The Meat and Potatoes of Life: The naked truth of spring involves deployment of a razor

| April 8, 2016 | 0 Comments


Lisa Smith Molinari
Contributing Writer
What’s the true sign that spring has sprung? No, it’s not the crocuses, the bunnies or the pussy willows.

You know spring is here, because I shaved my knees this week.

Now, you might be thinking, “Well, that’s an inappropriate way to start a column.” Stick with me — you’ll soon realize that news of my recent knee-shaving is actually the perfect launching point for a deeply philosophical endeavor.

You see, knee-shaving is not exactly a regular occurrence in my life. In fact, from October through March, the prickly hairs on my knees remain completely undisturbed. And as long as we’re being brutally honest, I’ll admit it: During the winter, I only shave my ankles and armpits.

“Thanks for sharing,” you’re probably saying, “but what’s so philosophical about your personal hygiene habits?”

Listen folks, this is about more than just hairy knees. It’s about bodily exposure, natural inhibitions, the new meaning of modesty, and the pressure to conform to modern trends.

Ever since the founding of this great nation, America has been about one thing: freedom. More than any other country on Earth, we value certain individual liberties that we feel are our inalienable rights as human beings.

But in today’s modern culture, the need to escape from confining norms, no matter how practical or reasonable, has reached new extremes. The most obvious form of this human drive to break free from expectations and conventions, is our clothing; or the lack of it.

Ever since the 1920s flappers shocked their Victorian mothers by showing their ankles, exposure has been trendy. As the decades passed, that itsy-bitsy teeny-weeny yellow polka-dot bikini got smaller and smaller; until today, when a perfectly acceptable bathing suit consists of about six square inches of Spandex and a few strings.

Modesty, which used to be a widely-recognized virtue, is now seen as prudish, frumpy, and frankly, uncool. In fact, it is now so fashionable to expose body parts, even flagrant nudity has become bohemian.

Pop culture reflects this shift in our culture, with nudity-themed television shows such as “Naked Dating,” “Naked and Afraid,” “Naked Castaways,” “Buying Naked” and “Skin Wars.”

“We’re all born naked,” you might be thinking, “So what’s the big deal?” Certainly, shedding one’s clothing can be liberating and should not be seen as the scourge of humankind. Anyone who has ever seen a toddler rip their own diaper off and run buck naked through the house giggling knows that, on some level, nudity is a natural inclination.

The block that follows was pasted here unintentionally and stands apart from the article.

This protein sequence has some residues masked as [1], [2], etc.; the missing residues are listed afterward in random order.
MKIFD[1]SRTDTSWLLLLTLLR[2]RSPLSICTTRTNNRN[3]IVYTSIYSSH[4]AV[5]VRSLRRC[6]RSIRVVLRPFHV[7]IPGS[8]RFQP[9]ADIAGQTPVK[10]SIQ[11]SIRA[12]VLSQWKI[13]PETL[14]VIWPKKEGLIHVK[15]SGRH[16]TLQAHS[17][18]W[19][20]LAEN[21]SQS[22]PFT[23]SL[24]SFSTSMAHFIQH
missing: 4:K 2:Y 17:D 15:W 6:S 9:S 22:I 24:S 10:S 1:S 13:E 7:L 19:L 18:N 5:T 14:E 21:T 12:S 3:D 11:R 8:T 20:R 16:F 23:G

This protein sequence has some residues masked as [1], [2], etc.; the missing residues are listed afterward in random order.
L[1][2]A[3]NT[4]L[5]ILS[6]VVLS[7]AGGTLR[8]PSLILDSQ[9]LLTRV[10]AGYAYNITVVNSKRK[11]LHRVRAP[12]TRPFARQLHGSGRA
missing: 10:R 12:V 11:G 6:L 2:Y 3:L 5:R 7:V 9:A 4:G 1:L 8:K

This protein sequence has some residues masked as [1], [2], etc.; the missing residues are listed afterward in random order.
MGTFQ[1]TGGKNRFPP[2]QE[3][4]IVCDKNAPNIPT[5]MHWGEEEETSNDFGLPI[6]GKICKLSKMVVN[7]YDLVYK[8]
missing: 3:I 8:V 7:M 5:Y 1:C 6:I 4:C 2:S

I will never forget the day that my mother and I were painting my daughters’ room. We let my youngest, Lilly, play nearby while we rolled Sherwin Williams “Demur Rose” onto the white walls. While tackling the intricacies of the trim, we failed to notice that Lilly had toddled downstairs and out into the backyard. We panicked for a few moments before we saw her out the bedroom window, completely naked, petting the neighbor’s cat.

After returning from her naked safari, Lilly reported, “Kitty-cat no like my nakee stuff.”

Unlike Lilly, I’ve always been unusually modest, even during my swim team days back in high school and college, when I had to shower with twenty other females on a daily basis. I kept myself covered whenever possible, but my teammates’ attitudes ran the gamut, including Michelle Gordon, who we lovingly nicknamed “Flesh” because she would strip down to her birthday suit as soon as we set foot in the locker room.

So what am I saying?

In all my old-fashioned modesty, I have ironically become the ultimate non-conformist in today’s bare-it-all society. I might shave my knees each spring, but you won’t see me wearing a crop top and Daisy Dukes just because the bees are buzzing. The sun can shine all it wants, but I won’t put on anything with spaghetti straps, a plunging neckline or a mini skirt. And no matter how hot it gets, I won’t squeeze my 49-year-old-mother-of-three frame into a string bikini.

(You’re welcome.)

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Category: Community, Observances

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